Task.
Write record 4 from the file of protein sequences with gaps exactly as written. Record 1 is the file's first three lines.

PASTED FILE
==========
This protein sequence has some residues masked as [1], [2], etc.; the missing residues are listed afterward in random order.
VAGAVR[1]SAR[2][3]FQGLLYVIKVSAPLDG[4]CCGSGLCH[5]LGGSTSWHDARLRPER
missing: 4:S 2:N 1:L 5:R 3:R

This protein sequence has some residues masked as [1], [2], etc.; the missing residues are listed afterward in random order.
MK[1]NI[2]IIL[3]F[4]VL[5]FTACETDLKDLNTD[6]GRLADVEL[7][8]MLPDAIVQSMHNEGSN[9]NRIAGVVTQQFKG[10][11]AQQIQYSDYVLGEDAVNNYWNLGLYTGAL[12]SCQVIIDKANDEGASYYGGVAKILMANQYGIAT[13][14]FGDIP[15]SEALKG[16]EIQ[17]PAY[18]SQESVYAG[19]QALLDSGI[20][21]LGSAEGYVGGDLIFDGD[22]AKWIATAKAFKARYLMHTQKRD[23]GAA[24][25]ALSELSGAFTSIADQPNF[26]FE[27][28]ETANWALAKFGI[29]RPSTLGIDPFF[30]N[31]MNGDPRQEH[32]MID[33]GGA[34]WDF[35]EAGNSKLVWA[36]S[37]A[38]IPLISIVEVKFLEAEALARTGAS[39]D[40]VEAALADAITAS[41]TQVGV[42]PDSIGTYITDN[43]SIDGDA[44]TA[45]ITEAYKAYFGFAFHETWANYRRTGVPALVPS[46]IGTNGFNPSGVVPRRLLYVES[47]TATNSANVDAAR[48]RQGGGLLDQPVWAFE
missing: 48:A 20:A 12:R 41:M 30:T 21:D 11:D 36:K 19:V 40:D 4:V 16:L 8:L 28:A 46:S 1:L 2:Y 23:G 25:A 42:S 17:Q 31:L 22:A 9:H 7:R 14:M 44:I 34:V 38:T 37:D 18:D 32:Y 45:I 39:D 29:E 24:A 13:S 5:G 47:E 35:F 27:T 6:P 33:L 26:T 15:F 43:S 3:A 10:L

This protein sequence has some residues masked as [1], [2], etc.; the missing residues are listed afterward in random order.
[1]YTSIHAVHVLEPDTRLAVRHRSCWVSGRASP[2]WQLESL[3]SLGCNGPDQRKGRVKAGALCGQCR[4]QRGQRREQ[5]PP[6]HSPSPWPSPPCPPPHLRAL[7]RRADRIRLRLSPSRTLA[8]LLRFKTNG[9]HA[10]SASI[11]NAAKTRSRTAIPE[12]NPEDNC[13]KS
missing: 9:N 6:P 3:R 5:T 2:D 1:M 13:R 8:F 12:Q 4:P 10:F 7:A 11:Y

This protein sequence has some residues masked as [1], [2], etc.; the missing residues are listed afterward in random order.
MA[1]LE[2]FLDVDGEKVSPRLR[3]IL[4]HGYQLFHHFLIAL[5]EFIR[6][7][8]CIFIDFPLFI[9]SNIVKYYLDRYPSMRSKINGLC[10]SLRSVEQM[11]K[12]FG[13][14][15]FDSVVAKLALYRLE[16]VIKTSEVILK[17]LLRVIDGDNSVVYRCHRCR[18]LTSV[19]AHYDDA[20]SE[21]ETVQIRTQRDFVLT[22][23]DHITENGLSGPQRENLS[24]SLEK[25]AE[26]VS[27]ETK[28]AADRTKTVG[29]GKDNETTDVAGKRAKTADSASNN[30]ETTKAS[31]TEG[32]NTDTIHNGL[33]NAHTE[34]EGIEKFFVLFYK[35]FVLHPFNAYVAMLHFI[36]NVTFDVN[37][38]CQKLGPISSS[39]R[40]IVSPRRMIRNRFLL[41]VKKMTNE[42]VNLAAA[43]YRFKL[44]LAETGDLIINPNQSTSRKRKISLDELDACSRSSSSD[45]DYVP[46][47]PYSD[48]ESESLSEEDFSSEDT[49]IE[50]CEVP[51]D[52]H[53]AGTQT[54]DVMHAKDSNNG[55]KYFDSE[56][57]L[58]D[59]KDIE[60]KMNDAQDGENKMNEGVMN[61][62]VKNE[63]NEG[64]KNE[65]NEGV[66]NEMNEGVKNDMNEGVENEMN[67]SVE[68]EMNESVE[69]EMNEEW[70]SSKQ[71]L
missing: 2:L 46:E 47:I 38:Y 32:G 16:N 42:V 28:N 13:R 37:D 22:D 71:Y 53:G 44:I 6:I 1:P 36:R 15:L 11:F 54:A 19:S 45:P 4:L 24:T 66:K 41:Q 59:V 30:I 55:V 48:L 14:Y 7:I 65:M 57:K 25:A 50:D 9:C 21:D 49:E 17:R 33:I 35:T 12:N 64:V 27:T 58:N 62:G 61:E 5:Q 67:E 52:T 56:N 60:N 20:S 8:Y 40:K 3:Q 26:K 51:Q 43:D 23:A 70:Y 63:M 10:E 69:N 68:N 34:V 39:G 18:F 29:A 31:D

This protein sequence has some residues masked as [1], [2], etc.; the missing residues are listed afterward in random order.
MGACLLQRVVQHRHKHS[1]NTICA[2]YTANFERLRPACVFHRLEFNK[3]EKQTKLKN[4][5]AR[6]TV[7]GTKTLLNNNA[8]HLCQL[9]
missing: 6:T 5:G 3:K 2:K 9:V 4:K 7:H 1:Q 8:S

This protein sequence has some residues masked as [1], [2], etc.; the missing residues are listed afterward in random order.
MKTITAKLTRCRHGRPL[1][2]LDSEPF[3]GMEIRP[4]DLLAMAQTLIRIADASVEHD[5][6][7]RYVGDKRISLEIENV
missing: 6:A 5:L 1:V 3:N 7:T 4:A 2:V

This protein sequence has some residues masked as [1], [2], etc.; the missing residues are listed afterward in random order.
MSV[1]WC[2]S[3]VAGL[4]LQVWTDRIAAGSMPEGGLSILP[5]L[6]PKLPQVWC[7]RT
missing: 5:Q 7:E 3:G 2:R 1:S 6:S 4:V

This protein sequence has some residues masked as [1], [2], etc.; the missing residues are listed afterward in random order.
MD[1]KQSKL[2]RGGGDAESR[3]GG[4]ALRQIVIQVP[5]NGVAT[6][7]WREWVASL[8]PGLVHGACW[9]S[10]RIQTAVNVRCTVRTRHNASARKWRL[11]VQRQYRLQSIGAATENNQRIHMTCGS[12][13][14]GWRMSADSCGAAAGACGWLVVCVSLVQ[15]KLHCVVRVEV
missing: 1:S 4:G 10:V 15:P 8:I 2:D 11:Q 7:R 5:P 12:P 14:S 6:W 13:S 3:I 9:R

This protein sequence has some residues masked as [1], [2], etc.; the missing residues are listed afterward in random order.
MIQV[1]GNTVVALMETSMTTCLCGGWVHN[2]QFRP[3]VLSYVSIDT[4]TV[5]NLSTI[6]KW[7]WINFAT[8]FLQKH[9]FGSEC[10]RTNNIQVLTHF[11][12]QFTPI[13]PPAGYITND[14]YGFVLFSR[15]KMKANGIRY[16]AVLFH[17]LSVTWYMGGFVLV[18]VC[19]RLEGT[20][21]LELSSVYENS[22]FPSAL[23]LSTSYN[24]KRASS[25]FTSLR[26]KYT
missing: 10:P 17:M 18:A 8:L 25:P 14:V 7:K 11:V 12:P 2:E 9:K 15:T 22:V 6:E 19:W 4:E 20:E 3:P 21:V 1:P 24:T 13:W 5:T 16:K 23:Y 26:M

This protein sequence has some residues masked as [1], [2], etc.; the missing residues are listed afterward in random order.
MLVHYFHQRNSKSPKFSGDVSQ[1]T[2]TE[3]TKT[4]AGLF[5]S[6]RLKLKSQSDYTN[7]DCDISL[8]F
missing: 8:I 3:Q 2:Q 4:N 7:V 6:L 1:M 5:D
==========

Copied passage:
This protein sequence has some residues masked as [1], [2], etc.; the missing residues are listed afterward in random order.
MA[1]LE[2]FLDVDGEKVSPRLR[3]IL[4]HGYQLFHHFLIAL[5]EFIR[6][7][8]CIFIDFPLFI[9]SNIVKYYLDRYPSMRSKINGLC[10]SLRSVEQM[11]K[12]FG[13][14][15]FDSVVAKLALYRLE[16]VIKTSEVILK[17]LLRVIDGDNSVVYRCHRCR[18]LTSV[19]AHYDDA[20]SE[21]ETVQIRTQRDFVLT[22][23]DHITENGLSGPQRENLS[24]SLEK[25]AE[26]VS[27]ETK[28]AADRTKTVG[29]GKDNETTDVAGKRAKTADSASNN[30]ETTKAS[31]TEG[32]NTDTIHNGL[33]NAHTE[34]EGIEKFFVLFYK[35]FVLHPFNAYVAMLHFI[36]NVTFDVN[37][38]CQKLGPISSS[39]R[40]IVSPRRMIRNRFLL[41]VKKMTNE[42]VNLAAA[43]YRFKL[44]LAETGDLIINPNQSTSRKRKISLDELDACSRSSSSD[45]DYVP[46][47]PYSD[48]ESESLSEEDFSSEDT[49]IE[50]CEVP[51]D[52]H[53]AGTQT[54]DVMHAKDSNNG[55]KYFDSE[56][57]L[58]D[59]KDIE[60]KMNDAQDGENKMNEGVMN[61][62]VKNE[63]NEG[64]KNE[65]NEGV[66]NEMNEGVKNDMNEGVENEMN[67]SVE[68]EMNESVE[69]EMNEEW[70]SSKQ[71]L
missing: 2:L 46:E 47:I 38:Y 32:G 16:N 42:V 28:N 13:R 37:D 22:D 71:Y 53:G 44:I 6:I 1:P 36:R 15:L 11:F 54:A 19:S 45:P 4:L 24:T 66:K 41:Q 59:V 30:I 55:V 48:L 14:Y 7:I 65:M 57:K 25:A 50:D 9:C 21:D 49:E 17:R 33:I 35:T 12:N 64:V 27:T 58:N 62:G 61:E 5:Q 67:E 52:T 56:N 60:N 20:S 8:Y 40:K 3:Q 26:K 51:Q 43:D 23:A 70:Y 63:M 10:E 69:N 68:N 34:V 39:G 18:F 29:A 31:D